Lucca between the city-states of Tuscany was the only one to have retained its independence until 1847.
The nobles from Lucca have protected the freedom of the city, building up a defensive wall (XVI-XVII cent) from the perimeter of 4250 km with 10 bastions and a terraces still partially preserved.
Walking in the walled medieval town you can see the monuments of different epochs as the Roman Amphitheater, the Basilica of San Frediano, the square and the church of San Michele, the tomb of Ilaria del Carretto carved by Jacopo della Quercia and the Duomo San Martino with the Holy Face, the Tower of Guinigi via Filungo, the Palazzo Ducale in Piazza Napoleone, latest evidences of the Principality of Lucca.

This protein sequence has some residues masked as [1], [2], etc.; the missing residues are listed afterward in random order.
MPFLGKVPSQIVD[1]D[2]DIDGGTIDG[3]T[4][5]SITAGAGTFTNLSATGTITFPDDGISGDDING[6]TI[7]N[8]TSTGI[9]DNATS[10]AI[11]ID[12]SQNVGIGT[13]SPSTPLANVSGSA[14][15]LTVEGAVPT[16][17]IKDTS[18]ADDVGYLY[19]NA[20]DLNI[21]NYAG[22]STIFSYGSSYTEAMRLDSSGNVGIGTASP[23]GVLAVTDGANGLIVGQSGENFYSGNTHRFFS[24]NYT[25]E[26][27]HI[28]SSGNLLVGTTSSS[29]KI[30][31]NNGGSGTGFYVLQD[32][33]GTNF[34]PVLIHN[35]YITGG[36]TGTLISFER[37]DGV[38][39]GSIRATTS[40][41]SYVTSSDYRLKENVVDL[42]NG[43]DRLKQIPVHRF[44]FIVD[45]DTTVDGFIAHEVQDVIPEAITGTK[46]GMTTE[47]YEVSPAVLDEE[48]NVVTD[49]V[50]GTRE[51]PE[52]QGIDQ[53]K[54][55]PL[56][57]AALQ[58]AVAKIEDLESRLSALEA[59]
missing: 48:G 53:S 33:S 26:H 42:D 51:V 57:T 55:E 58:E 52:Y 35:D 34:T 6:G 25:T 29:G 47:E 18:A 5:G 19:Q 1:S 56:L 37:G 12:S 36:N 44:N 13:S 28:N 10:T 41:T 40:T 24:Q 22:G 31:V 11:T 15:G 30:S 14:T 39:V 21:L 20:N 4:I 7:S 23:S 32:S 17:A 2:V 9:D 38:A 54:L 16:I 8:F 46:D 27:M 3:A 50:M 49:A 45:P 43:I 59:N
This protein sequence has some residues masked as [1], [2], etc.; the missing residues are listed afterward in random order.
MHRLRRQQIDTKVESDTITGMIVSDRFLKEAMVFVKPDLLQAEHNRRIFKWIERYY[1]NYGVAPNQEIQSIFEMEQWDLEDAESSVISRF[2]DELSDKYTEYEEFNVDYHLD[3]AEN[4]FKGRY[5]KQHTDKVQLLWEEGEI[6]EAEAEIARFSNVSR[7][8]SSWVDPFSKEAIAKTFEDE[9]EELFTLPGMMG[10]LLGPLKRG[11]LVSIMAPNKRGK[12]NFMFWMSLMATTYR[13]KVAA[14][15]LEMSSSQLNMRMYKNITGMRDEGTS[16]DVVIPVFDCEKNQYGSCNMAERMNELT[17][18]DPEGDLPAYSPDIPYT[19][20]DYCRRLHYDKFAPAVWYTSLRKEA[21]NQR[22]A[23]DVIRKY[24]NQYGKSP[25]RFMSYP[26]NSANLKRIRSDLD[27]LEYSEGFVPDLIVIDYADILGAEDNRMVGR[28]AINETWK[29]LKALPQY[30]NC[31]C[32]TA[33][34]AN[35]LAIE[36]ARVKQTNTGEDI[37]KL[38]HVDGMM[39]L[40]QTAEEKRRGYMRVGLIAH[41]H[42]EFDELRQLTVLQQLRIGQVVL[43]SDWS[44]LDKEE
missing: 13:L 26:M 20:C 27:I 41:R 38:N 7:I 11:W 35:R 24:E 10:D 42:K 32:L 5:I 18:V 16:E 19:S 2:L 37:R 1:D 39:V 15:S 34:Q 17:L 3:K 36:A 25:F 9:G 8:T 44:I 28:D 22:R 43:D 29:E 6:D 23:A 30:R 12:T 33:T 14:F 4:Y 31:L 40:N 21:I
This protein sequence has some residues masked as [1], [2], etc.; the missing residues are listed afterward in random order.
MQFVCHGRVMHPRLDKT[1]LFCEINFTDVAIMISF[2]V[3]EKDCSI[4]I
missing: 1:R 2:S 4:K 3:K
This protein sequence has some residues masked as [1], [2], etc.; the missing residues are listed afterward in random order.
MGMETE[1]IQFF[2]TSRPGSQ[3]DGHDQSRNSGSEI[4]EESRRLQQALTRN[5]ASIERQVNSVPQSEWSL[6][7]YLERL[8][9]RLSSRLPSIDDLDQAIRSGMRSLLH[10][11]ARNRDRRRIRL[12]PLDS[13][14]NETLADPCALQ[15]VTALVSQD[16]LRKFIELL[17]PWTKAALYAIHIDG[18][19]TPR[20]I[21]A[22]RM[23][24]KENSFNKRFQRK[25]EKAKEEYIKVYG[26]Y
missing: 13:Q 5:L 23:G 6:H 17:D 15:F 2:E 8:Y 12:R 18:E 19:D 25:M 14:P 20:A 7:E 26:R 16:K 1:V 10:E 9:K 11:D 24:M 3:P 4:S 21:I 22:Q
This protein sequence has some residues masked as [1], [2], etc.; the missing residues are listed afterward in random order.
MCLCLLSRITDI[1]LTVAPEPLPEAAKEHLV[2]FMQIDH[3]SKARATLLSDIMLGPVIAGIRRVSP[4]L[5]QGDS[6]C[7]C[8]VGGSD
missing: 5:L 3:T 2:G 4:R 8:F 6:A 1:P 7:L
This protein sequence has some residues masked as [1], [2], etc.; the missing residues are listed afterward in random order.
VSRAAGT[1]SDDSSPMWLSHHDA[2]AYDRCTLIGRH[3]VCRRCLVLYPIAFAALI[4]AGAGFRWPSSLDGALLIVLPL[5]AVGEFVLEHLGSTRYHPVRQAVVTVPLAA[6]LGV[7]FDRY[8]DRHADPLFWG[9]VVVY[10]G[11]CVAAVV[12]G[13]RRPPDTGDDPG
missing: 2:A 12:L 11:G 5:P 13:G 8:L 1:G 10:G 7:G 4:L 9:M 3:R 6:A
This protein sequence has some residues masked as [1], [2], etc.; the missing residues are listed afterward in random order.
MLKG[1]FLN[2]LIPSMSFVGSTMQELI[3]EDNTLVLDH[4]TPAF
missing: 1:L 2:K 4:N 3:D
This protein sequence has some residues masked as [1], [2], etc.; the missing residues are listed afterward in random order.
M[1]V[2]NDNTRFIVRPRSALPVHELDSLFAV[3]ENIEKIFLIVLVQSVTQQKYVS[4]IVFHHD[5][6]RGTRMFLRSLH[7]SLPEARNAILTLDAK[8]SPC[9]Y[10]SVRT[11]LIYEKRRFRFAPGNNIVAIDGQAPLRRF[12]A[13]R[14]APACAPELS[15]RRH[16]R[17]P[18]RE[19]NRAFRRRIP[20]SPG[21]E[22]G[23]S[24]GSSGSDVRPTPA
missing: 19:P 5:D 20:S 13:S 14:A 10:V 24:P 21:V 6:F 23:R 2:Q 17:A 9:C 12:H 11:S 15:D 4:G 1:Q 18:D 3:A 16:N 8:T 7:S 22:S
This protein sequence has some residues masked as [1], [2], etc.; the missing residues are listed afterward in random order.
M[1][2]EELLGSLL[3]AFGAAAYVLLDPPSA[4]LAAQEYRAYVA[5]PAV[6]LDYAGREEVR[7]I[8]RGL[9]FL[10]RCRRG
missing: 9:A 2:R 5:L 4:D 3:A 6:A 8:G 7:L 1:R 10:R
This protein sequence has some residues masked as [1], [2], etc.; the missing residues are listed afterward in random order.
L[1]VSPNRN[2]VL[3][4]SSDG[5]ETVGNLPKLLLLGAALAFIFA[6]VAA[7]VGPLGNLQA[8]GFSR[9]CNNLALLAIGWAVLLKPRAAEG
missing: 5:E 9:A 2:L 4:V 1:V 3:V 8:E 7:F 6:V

Due to independence and to the protective walls Lucca has managed to maintain almost intact the historical city center of the city in its original appearance, showing numerous precious pieces of architecture as the many medieval churches ( Lucca for the presence of several churches in historic core, is called the "city of 100 churches"), steeples and towers, Renaissance palaces and monuments. Square Amphitheater built on the ruins of a Roman amphitheater, designed by architect Lorenzo Nottolini, is a charming urban space, unique architecture.
The main artery of the Old Town is via Fillungo, narrow and typically medieval, where there are the major shops.